Service Level Agreement Tools Get Proactive


SLA (service level agreement) tools are now moving from passive monitoring
technology to “intelligent” products geared to helping network managers and
outsourcers do application-level measurement and problem-solving. When,
though, will the more fine-grained and “proactive” features get more
deployment, particularly among service providers?


“SLAs have been around for a long time on the voice side. Now we’re seeing
them more and more on the data side, too,” contends Todd Krautkremer, VP of
marketing at Packeteer, one of the top vendors in the SLA tools space.


Many service providers have turned to SLAs to quantify the QoS (quality of
service) they’re supplying to customers. Network managers are doing much
the same on internal networks. In corporate settings, SLAs are typically
used to measure compliance with network policies, which, in turn, are often
intertwined with a company’s business objectives.


Initially, SLA tools have typically specified network performance issues
such as uptime, latency, and packet loss, notes Jamie Warter, VP of
marketing and business development for Brix Networks, another toolmaker.


Over the past couple of years, though, vendors have been adding
capabilities in areas that include application-level analysis, automatic
testing, realtime reporting, and remedies for noncompliance, to name a few.


Apparently, some administrators – although certainly not all — haven’t
completely realized that SLAs and the associated technology are so
multifaceted. In recent focus group studies by Sage Research, network
managers rated guaranteed availability/uptime as the most important
attribute of SLAs.


Results also showed, though, that while most organizations know whether
they have SLAs with outside providers, they’re often unclear about the
specific attributes that are being measured. “When we gave them a clear
blue sky, many (network managers) couldn’t get beyond sheer uptime. That’s
definitely a start, however,” points out Sage President Kathryn Korostoff.


Meanwhile, other administrators are running full speed ahead with the newer
breed of “intelligent, proactive” SLA tools.


A.T. Kearney, for instance, has been implementing NetReality’s application level
analysis technology on its frame relay network. According to Kevin
Rice, a network administrator at Kearney, reports generated by NetReality’s
WiseWAN showed that e-mail was taking up nearly half of all available
bandwidth, due mainly to inter-company e-mailing of large file attachments.


Wuesthoff Health Systems in Bervard County, Florida, has been using
Packeteer’s PacketShaper to to manage medical images and patient records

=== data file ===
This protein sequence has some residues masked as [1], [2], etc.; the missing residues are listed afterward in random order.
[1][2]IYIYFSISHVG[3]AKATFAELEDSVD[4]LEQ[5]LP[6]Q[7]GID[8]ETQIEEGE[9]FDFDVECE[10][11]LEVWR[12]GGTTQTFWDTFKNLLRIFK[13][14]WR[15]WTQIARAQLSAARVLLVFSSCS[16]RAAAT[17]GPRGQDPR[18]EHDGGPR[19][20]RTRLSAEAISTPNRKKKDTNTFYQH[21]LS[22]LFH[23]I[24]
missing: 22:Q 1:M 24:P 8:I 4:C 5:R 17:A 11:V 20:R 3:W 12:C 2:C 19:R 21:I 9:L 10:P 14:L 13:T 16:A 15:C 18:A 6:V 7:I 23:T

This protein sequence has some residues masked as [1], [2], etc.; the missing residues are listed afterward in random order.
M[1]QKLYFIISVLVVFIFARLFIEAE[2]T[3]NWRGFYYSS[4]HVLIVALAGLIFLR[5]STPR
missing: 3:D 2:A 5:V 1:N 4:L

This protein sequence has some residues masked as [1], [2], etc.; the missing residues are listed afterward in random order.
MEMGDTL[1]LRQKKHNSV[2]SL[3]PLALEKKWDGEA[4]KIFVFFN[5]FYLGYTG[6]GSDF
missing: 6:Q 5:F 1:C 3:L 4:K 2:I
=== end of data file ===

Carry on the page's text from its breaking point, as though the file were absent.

transmitted by more than 200 physicians and 2,000 staff members. According
to David Barnhart, Wuesthoff’s director of technology, PacketShaper has
stopped traffic from “surging unpredictably” by allowing administrators to
track and manage applications at each remote location.


Most vendors in the SLA arena produce separate product line-ups for
enterprises and service providers. As one big factor behind the new
features, companies point to the rise of IP networks.


“Network managers understand that the need for service levels gets much
more complicated with outsourced IP services than with leased lines or
private circuits,” Warter says. “The more innovative service providers
understand that (the backbone) is seldom where the problems are.”


Adoption of newer SLA tools by service providers is now a matter of even
more debate.


Brix Networks cites service provider customers that include Genuity;
Fidelity Investments; ITC Deltacom; Net2Phone; Level 3 Communications;
Virtela Communications; and VoIP provider iBasis, for instance.


NetReality has recently sold products to telcos that include Telia of
Sweden, and Bezeq in Israel, according to Ilan Raab, CEO.


In the US telecom carrier market, though, Raab doesn’t predict much
improvement over the next year or two. “Those guys are hurting so much they
can’t really roll out new services,” Raab predicts.


Packeteer’s Krautkremer takes the middle ground. “We’re on the cusp of
significant change,” according to Krautkremer. “On the service side, I
believe we’ll see more ‘active, fix-it’ SLA technology.”


Further research by Sage tends to suggest that the day for more capable SLA
tools is finally dawning among service providers. In one report, Sage found
that the last time enterprises chose a service provider, only 16 percent
reported that SLAs were mandatory for selection. The next time out, though,
41 percent will require SLAs.


“Given the current environment, this is not surprising. Enterprises must
now manage numerous service providers – everything from ISPs, ASPs, NSPs,
(to) other XSPs. This is becoming an increasingly tedious and time
consuming task,” according to the report.


Sage researchers view SLAs as a way for customers to set their expectations
upfront, as well as to keep service providers in check. Meanwhile, SLAs can
also be useful to outsourcers, by instilling confidence in customers,
according to the analysts.


Observers are virtually unanimous that IP-based voice and video
conferencing services will act as future drivers among service providers.
Again, though, the question comes down to when.


As Brix Networks’ Warter sees it, VoiP has now gained enough “critical mass”
to reach the “early majority” stage. Videoconferencing, on the other hand,
will still be mired in the “early adopter” phase for another year or so.
“Service providers don’t focus on the early adopters, because they need
critical mass,” Warter maintains.


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Jacqueline Emigh

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